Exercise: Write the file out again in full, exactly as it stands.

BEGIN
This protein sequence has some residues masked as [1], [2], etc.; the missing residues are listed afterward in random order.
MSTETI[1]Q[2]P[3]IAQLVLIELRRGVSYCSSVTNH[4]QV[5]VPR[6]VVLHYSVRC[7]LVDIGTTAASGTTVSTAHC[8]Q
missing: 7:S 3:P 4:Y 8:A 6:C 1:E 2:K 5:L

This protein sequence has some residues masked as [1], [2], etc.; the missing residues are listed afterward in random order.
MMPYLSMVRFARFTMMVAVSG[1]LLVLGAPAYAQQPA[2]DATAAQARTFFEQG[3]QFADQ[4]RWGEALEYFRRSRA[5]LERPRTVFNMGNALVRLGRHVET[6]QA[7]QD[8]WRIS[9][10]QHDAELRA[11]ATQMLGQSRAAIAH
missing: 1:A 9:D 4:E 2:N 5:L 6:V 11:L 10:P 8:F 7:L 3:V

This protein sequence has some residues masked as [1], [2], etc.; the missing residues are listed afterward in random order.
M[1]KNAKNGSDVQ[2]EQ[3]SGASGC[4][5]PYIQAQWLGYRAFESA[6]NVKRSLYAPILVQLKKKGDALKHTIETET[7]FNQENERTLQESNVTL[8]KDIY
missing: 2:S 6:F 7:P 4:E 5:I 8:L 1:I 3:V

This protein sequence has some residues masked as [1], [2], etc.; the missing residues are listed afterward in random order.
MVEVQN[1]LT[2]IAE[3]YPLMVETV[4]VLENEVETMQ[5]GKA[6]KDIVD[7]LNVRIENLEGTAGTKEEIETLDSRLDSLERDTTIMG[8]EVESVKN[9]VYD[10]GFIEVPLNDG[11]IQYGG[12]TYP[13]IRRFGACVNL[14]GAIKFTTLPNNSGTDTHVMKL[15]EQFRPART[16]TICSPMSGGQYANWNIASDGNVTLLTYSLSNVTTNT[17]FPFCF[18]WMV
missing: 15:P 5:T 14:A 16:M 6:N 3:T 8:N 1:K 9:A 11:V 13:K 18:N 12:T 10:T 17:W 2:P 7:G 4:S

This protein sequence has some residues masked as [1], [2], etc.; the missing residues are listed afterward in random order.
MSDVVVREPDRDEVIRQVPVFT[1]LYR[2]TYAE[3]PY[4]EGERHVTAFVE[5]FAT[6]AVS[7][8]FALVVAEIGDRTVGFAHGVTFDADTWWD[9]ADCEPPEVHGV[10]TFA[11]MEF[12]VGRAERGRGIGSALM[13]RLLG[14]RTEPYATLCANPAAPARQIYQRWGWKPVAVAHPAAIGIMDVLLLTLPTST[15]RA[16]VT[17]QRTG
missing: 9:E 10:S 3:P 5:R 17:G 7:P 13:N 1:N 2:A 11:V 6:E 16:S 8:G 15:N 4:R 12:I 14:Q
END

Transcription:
This protein sequence has some residues masked as [1], [2], etc.; the missing residues are listed afterward in random order.
MSTETI[1]Q[2]P[3]IAQLVLIELRRGVSYCSSVTNH[4]QV[5]VPR[6]VVLHYSVRC[7]LVDIGTTAASGTTVSTAHC[8]Q
missing: 7:S 3:P 4:Y 8:A 6:C 1:E 2:K 5:L

This protein sequence has some residues masked as [1], [2], etc.; the missing residues are listed afterward in random order.
MMPYLSMVRFARFTMMVAVSG[1]LLVLGAPAYAQQPA[2]DATAAQARTFFEQG[3]QFADQ[4]RWGEALEYFRRSRA[5]LERPRTVFNMGNALVRLGRHVET[6]QA[7]QD[8]WRIS[9][10]QHDAELRA[11]ATQMLGQSRAAIAH
missing: 1:A 9:D 4:E 2:N 5:L 6:V 11:L 10:P 8:F 7:L 3:V

This protein sequence has some residues masked as [1], [2], etc.; the missing residues are listed afterward in random order.
M[1]KNAKNGSDVQ[2]EQ[3]SGASGC[4][5]PYIQAQWLGYRAFESA[6]NVKRSLYAPILVQLKKKGDALKHTIETET[7]FNQENERTLQESNVTL[8]KDIY
missing: 2:S 6:F 7:P 4:E 5:I 8:L 1:I 3:V

This protein sequence has some residues masked as [1], [2], etc.; the missing residues are listed afterward in random order.
MVEVQN[1]LT[2]IAE[3]YPLMVETV[4]VLENEVETMQ[5]GKA[6]KDIVD[7]LNVRIENLEGTAGTKEEIETLDSRLDSLERDTTIMG[8]EVESVKN[9]VYD[10]GFIEVPLNDG[11]IQYGG[12]TYP[13]IRRFGACVNL[14]GAIKFTTLPNNSGTDTHVMKL[15]EQFRPART[16]TICSPMSGGQYANWNIASDGNVTLLTYSLSNVTTNT[17]FPFCF[18]WMV
missing: 15:P 5:T 14:A 16:M 6:N 3:T 8:N 1:K 9:A 11:V 13:K 18:N 12:T 10:T 17:W 2:P 7:G 4:S

This protein sequence has some residues masked as [1], [2], etc.; the missing residues are listed afterward in random order.
MSDVVVREPDRDEVIRQVPVFT[1]LYR[2]TYAE[3]PY[4]EGERHVTAFVE[5]FAT[6]AVS[7][8]FALVVAEIGDRTVGFAHGVTFDADTWWD[9]ADCEPPEVHGV[10]TFA[11]MEF[12]VGRAERGRGIGSALM[13]RLLG[14]RTEPYATLCANPAAPARQIYQRWGWKPVAVAHPAAIGIMDVLLLTLPTST[15]RA[16]VT[17]QRTG
missing: 9:E 10:S 3:P 5:R 17:G 7:P 13:N 1:N 2:A 11:V 6:E 16:S 8:G 15:N 4:R 12:I 14:Q